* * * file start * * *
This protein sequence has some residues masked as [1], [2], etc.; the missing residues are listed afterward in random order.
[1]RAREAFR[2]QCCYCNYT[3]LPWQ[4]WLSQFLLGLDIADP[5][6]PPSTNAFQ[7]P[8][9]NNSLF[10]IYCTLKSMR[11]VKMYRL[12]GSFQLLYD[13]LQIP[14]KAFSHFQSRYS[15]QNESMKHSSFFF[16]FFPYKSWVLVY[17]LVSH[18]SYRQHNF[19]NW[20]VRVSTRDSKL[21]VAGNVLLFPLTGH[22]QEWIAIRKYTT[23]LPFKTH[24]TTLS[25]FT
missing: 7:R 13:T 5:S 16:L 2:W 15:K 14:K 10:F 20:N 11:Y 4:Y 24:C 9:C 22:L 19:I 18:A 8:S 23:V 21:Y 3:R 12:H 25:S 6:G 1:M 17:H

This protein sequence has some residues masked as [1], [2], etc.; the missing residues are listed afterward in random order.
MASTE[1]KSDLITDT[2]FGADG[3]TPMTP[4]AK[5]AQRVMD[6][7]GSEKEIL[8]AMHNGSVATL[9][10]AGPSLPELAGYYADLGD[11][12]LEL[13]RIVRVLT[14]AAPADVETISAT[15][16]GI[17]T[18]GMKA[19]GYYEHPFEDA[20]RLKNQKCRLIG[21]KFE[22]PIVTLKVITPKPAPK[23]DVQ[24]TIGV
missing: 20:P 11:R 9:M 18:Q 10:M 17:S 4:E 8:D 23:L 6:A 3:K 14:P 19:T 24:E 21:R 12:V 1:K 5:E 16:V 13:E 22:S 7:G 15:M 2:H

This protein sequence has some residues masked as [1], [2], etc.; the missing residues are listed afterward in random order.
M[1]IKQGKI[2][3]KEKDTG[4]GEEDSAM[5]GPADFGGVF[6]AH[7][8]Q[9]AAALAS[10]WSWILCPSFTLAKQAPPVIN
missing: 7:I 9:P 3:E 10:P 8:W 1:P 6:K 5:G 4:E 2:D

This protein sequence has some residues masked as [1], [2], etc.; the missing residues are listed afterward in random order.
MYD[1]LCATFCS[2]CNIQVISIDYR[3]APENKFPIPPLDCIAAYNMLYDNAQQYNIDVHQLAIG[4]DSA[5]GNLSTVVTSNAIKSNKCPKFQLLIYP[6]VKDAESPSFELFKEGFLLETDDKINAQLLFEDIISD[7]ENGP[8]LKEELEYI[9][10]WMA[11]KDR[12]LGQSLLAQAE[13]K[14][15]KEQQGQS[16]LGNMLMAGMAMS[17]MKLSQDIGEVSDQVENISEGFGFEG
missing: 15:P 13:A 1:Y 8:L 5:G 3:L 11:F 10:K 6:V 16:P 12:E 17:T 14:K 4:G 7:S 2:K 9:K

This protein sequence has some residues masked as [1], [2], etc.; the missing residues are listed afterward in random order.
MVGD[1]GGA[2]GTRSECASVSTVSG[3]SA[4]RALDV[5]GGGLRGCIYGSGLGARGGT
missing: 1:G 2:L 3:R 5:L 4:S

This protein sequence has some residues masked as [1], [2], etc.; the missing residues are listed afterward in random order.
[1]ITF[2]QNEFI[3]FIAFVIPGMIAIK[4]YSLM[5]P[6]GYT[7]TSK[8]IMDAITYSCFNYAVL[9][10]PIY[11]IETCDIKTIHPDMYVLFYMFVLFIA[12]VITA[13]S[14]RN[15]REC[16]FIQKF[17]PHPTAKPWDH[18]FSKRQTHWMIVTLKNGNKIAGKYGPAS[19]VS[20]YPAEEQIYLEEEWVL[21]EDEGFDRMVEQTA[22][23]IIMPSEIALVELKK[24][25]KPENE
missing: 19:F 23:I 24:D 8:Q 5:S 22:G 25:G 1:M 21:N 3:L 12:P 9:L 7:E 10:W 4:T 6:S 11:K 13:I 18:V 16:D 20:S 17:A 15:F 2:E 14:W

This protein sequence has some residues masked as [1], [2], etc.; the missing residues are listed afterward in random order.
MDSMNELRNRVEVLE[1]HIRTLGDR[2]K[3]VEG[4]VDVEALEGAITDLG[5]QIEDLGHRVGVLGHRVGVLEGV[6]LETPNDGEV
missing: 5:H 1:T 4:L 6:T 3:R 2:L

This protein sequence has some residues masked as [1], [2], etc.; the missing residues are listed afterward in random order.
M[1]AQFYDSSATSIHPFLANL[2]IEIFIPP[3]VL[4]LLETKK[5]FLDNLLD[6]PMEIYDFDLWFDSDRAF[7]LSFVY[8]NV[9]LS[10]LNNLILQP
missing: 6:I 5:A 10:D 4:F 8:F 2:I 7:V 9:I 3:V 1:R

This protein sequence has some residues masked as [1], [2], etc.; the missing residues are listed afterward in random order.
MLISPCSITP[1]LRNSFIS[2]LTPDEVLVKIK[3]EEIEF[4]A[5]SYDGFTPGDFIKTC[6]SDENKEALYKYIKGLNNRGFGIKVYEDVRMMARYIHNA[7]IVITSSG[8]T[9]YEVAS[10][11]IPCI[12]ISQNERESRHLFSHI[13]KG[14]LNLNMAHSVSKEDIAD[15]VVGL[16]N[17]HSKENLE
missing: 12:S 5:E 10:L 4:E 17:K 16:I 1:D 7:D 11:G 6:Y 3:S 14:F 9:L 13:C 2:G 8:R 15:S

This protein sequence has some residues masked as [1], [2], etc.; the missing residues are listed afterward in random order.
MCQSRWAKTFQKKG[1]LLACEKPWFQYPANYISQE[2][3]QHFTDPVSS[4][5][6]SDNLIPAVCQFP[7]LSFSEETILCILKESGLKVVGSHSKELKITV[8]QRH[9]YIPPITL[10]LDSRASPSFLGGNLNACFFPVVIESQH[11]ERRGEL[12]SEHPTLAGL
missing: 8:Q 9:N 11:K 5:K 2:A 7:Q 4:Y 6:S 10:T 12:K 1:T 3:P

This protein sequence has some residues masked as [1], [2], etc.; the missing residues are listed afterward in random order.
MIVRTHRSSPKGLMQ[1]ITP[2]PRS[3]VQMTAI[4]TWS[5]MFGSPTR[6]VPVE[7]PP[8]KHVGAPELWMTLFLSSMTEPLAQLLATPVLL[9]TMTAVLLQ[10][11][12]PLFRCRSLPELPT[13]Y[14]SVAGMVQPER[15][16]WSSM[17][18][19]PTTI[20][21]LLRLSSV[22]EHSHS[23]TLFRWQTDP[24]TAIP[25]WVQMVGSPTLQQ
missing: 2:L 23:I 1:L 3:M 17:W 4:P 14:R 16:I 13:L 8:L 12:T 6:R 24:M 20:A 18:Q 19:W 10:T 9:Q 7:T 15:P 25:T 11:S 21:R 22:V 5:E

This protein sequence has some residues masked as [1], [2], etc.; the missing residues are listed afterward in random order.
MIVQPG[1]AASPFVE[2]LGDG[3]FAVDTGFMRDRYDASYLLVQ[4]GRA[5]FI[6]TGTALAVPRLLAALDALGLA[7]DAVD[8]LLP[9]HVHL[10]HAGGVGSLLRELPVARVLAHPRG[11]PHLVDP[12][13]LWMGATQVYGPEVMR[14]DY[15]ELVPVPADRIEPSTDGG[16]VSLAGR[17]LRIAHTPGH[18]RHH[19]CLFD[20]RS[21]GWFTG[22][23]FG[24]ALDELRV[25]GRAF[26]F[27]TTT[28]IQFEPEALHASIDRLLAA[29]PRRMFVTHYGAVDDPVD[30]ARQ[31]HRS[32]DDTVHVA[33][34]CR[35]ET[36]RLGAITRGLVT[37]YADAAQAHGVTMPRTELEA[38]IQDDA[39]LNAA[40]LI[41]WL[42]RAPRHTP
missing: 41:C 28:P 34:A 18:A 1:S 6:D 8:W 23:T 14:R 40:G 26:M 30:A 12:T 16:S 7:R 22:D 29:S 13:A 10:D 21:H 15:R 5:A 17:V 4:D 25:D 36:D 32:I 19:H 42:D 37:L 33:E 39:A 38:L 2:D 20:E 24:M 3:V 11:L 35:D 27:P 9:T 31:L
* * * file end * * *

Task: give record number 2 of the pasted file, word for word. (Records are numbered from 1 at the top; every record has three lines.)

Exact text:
This protein sequence has some residues masked as [1], [2], etc.; the missing residues are listed afterward in random order.
MASTE[1]KSDLITDT[2]FGADG[3]TPMTP[4]AK[5]AQRVMD[6][7]GSEKEIL[8]AMHNGSVATL[9][10]AGPSLPELAGYYADLGD[11][12]LEL[13]RIVRVLT[14]AAPADVETISAT[15][16]GI[17]T[18]GMKA[19]GYYEHPFEDA[20]RLKNQKCRLIG[21]KFE[22]PIVTLKVITPKPAPK[23]DVQ[24]TIGV
missing: 20:P 11:R 9:M 18:Q 10:M 17:S 4:E 8:D 23:L 6:A 3:K 14:P 19:T 24:E 21:R 12:V 1:K 5:E 16:V 13:E 22:S 7:G 15:M 2:H